Asylum bill runs into storm of criticism over education in centres

The government’s long-awaited Nationality,
Immigration and Asylum Bill has been criticised for proposing to
educate asylum seekers’ children in accommodation centres instead
of mainstream schools.

The bill, published last week, says all
children of asylum seekers housed in the new accommodation centres
will be educated in the centres and will not be treated as “part of
the population of a local authority’s area”.

There are plans to build four accommodation
centres across the UK to house 3,000 asylum seekers. Other asylum
seekers will continue to be dispersed by the National Asylum
Support Service.

Refugee Action chief executive Sandy Buchan
said: “We are extremely disappointed that far from tackling the
barriers to refugees’ integration and participation, such as racism
and prejudice, the bill makes things much worse by perpetuating a
culture of fear and suspicion towards asylum seekers, refugees and
those that work for them.”

Chris Holmes, director of Shelter, said he did
not support accommodation centres for asylum seekers. “It is
essential that people seeking asylum are given opportunities to
integrate into communities.”

He added that ministers must clarify when a
local authority has a duty to accommodate a person granted refugee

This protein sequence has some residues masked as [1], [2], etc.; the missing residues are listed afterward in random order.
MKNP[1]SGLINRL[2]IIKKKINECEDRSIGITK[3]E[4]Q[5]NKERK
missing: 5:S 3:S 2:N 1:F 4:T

status or leave to remain. “It still remains uncertain who has a
duty to provide support to those whose applications for asylum are

The bill’s other proposals are broadly in line
with the Secure Borders, Safe Haven white paper published
in February (News, page 6, 14 February).

These include moves to tighten the appeals
process and the requirement for asylum seekers living in the
community to report regularly to officials or lose all government

Meanwhile, the Home Office has acknowledged
many of the criticisms of the voucher system for asylum seekers in
a report published this week.

The scheme has been condemned by refugee
groups, service providers and campaigners as stigmatising and
“inhuman” ever since its introduction in April 2000.

The fieldwork report of asylum seekers’
experiences of the voucher scheme, which finally led to this scheme
being scrapped, finds that letters from the National Asylum Support
Service explaining the scheme and how to access vouchers had not
always arrived.

Written materials were often in English and
therefore incomprehensible to their recipients, and the no-change
policy was “wasteful of resources”, it says.

Last October home secretary David Blunkett
told the House of Commons that the voucher system would be phased
out by September this year as part of a “fundamental overhaul” of
asylum policies.

But earlier this year he brought forward plans
to abolish the system and said vouchers would be replaced by a cash
system from 8 April.

Asylum Seekers’ Experiences of the
Voucher Scheme in the UK – Fieldwork Report
, from

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